When outdoor temperatures rise, many people take to the water--which for dog owners, often includes bringing your pupper. Although water can certainly be a great source of fun, it’s important that you’re aware of the potential hazards he could face as well as how to keep him safe.
Not All Dogs are Natural Swimmers
Contrary to popular belief, not all dogs are natural swimmers. And even if the dog is a natural swimmer, it doesn’t necessarily they can swim well or even want to swim. This is why it’s extremely important to properly introduce your dog to water regardless of their breed.
The Benefits of Swimming for Dogs
The summer heat may seem like reason enough for your dog to take a dip, but swimming can serve as more than just a way for him to cool down. It can also be a low-impact exercise that can help your dog stay active when they are otherwise limited in mobility. For example, dogs with arthritis are able to move around without stress on their achy joints.
The Safer Your Dog Feels, the More Fun It’ll Be
It’s important to take the necessary steps to make your dog feel safe around water. Without doing so, not only are you depriving them of potential fun, you’re putting their safety at risk.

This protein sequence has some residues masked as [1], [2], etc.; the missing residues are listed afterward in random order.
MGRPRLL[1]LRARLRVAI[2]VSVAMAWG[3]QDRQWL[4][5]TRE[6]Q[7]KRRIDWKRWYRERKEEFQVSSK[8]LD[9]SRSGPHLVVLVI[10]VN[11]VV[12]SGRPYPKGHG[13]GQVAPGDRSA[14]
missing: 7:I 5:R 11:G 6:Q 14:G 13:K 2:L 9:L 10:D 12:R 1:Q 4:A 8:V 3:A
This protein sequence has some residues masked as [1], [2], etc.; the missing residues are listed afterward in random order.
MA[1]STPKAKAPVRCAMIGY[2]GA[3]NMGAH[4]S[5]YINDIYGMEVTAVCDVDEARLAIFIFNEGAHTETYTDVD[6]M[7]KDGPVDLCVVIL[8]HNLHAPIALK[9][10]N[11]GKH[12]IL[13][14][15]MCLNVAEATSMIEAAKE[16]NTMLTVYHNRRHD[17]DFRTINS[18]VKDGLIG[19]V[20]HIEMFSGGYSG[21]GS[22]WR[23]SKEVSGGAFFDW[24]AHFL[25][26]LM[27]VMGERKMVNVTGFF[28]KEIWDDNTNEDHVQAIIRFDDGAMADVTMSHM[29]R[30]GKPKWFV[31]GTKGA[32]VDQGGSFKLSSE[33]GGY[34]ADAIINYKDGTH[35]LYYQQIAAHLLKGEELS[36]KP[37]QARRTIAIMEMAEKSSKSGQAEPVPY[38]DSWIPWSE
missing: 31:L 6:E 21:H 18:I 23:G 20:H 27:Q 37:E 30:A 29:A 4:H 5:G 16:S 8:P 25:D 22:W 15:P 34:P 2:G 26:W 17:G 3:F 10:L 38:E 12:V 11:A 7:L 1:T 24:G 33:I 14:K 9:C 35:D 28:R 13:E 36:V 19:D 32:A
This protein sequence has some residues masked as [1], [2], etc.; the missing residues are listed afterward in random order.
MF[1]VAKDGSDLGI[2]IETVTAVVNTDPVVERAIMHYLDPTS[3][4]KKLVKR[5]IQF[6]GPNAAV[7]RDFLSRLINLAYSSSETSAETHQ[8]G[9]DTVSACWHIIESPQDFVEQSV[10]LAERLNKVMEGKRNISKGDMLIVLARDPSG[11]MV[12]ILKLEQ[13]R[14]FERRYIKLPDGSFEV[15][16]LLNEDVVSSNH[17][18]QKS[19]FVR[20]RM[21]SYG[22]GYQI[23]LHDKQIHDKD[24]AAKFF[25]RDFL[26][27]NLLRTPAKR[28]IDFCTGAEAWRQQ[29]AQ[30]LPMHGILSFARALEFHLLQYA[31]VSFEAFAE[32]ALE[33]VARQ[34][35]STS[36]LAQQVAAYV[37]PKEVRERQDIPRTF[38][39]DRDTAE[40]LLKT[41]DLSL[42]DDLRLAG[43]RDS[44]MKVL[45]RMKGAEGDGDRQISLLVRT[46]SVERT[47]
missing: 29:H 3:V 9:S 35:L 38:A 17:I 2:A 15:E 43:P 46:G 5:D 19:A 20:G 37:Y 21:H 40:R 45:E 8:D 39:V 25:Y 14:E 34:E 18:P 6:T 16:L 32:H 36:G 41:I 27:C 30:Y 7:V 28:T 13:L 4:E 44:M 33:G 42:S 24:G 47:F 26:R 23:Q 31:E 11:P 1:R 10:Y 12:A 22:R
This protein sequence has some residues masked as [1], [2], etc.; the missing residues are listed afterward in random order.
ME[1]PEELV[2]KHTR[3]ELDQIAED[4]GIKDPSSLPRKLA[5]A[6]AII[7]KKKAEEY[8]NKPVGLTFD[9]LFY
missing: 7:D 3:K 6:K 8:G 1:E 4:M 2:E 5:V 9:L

1. Start Out Slowly
Just like humans, dogs must learn how to swim. Don’t ever toss your dog out into the water hoping they’ll automatically catch on. This is both dangerous and scary for your dog. Slowly introduce them to the water, showing positive reinforcement with treats. Place your hands beneath your dog's chest for support as they learn to doggy paddle. When they are able to swim independently, continue to keep an eye on them as a precaution.
2. Invest in a Doggie Life Vest
When taking your dog swimming in open water, be sure your pet wears a life jacket. In addition to that, consider taking a dog CPR class to ensure that you’ll be prepared if an accident occurs.
3. Be Aware of Surroundings
If swimming in areas other than a pool, look around to make sure there are no harmful predators, like snakes or biting fish, lurking in the area.
If your pet will be going for a swim in a pool, keep a close eye out and train him where and how to exit. He may become too excited or overwhelmed and could potentially face exhaustion while circling to get out.
4. Don’t Let Them Drink the Swimming Water
Some pets may swallow a lot of water—and if they are swimming in salt water, salt toxicity can be an issue. To prevent against this restrict saltwater swimming and offering plenty of fresh water before and after your pup splashes in the waves at the beach.
5. Give Your Dog a Rinse
Rinse off your pooch with a gentle dog shampoo once he’s done swimming for the day. Chlorine can cause discoloration to his coat and salt water can dry out their skin. To prevent infection, be sure to dry your dog’s ears.
It’s important to understand that patience is key. Most pets will adjust and enjoy swimming if given the time to feel comfortable in the water. Let your dog acclimate to the idea at his pace and he can decide when and if he’s comfortable enough to take a dive.